Learn some Cantonese words for the Mid Autumn Festival, thanks to Hong Kong Unveiled! Will you be enjoying a yewt beng tonight?
Mid Autumn Festival, Juung Chow Jeet, 中秋節
15th day of 8th lunar month, September
An important day for family reunions. People finish work early to have dinner with the whole family. Married couples must either separate and go each to his own family for dinner, or, by preference, arrange that one dinner is attended at 6.00pm and the other at 8.00pm. Everyone then goes out to parks, hilltops and beaches to enjoy the full moon, serng yewt, 賞月. Children play with paper lanterns, dung luung, 燈籠, lit by candles. Traditional designs include a long colourful paper tube, star fruit, yerng to, 楊桃 (the seasonal fruit), or rabbits, yuuk to, 玉兔. According to legend, rabbits live on the moon and make the elixir of life.
More modern lantern designs include aircraft, spaceships, tanks, animated characters, etc. For safety purposes the latest design of lanterns use plastic and are lit by battery-powered light bulbs. The lanterns are tied to a bamboo stick, so they can be carried; or have wheels, so that they can be towed.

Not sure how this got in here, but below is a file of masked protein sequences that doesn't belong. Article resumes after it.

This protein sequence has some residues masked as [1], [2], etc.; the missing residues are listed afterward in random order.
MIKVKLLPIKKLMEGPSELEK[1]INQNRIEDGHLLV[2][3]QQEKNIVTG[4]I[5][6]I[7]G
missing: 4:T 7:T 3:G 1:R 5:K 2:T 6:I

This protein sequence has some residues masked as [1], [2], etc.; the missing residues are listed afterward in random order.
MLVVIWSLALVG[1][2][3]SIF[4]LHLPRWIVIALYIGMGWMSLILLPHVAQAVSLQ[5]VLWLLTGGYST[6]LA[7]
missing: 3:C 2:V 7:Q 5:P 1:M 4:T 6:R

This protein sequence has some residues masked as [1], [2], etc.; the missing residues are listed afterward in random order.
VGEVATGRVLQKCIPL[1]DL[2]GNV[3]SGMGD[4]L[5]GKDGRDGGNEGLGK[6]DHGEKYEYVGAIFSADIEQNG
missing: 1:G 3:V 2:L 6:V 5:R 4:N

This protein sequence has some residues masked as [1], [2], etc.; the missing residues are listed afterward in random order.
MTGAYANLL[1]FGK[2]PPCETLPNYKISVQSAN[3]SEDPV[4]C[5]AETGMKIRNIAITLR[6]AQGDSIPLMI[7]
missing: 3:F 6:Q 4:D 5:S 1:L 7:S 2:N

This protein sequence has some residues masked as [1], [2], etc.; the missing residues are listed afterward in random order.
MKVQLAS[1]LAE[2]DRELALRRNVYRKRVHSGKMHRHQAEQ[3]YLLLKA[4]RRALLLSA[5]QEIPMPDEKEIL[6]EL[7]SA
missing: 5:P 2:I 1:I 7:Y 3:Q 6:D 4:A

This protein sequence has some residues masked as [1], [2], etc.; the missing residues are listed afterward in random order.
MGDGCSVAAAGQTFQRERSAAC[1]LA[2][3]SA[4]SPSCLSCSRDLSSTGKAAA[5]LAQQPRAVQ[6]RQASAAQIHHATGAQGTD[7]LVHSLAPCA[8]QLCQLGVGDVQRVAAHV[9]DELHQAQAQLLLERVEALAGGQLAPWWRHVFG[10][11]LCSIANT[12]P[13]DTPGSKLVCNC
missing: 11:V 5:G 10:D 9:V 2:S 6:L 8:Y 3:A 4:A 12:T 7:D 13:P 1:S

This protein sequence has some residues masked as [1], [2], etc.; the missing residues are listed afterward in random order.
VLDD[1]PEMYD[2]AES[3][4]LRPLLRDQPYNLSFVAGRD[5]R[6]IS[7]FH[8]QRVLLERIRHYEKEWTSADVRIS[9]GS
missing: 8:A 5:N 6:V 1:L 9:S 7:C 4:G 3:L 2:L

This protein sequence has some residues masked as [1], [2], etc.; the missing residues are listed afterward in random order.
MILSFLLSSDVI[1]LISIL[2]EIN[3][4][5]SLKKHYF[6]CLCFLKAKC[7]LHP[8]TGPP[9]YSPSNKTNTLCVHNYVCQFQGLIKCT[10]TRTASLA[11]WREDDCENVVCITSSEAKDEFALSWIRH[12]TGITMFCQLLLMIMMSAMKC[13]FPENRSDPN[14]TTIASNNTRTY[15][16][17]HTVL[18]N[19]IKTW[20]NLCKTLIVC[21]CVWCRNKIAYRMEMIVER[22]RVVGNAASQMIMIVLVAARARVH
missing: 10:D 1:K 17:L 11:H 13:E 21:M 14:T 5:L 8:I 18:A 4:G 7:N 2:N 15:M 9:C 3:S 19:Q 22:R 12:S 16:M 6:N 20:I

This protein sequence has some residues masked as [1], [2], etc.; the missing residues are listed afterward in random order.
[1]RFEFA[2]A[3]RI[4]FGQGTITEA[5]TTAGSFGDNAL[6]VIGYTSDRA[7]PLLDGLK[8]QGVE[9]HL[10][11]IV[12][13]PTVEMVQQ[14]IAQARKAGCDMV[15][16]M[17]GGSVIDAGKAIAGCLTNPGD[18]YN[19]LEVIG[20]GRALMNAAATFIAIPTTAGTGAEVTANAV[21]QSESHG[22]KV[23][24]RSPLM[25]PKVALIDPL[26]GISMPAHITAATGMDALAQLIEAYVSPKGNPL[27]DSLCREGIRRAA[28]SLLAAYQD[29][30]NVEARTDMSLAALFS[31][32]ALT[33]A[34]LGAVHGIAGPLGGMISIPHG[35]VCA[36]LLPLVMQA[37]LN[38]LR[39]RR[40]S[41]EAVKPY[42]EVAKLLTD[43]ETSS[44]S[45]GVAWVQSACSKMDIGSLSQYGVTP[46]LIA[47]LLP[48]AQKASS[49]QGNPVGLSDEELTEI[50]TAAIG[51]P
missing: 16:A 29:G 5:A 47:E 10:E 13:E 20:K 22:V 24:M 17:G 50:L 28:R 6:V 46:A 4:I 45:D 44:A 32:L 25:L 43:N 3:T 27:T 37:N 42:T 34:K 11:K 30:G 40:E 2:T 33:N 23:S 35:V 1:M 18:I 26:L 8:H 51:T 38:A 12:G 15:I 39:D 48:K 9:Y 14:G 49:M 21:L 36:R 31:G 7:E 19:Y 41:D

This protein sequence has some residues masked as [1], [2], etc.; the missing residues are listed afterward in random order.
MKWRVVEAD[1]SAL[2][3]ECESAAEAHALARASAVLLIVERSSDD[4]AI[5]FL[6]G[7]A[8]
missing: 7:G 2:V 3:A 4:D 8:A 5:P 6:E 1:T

Yewt beng, 月餅, moon cake, is the signature dish of the festival. In Hong Kong, all bakeries and many Chinese restaurants produce a wide variety of moon cakes. The traditional pastry is filled with ground lotus seed paste and two salty duck egg yolks. There are varieties with none, or up to four, salty egg yolks per cake.
Shanghai moon cakes have a nut and ham filling and Chiu Chow style cakes are filled with fruit or vegetable purée, such as pineapple or taro. Ice cream makers produce moon cake ice creams, dipped in chocolate to represent the pastry. Western bakeries are more innovative, with fillings of pistachio, green tea, marzipan, wasabi, tiramisu, etc.
Pomelo, star fruit, and ling gok, 菱角 (a type of nut that resembles the Chinese character for eight), are the seasonal fruits to take along to the parks to enjoy while watching the full moon.
Mo for luung, 舞火龍, fire dragon dance, is performed to ward off bad luck in the Tin Hau Temple in Tai Hang, Dye Harng Teen How Meeu, 大坑天后廟. Thousands of sticks of burning incense are tied together in the form of a huge dragon. Twenty or more people are needed to carry this and dance on every road in the area over the evening. The dance always ends with a final performance at Victoria Park at about 9.00pm.
By contrast, in mainland China everyone stays at home; there is no celebration and no tradition of lanterns for children.
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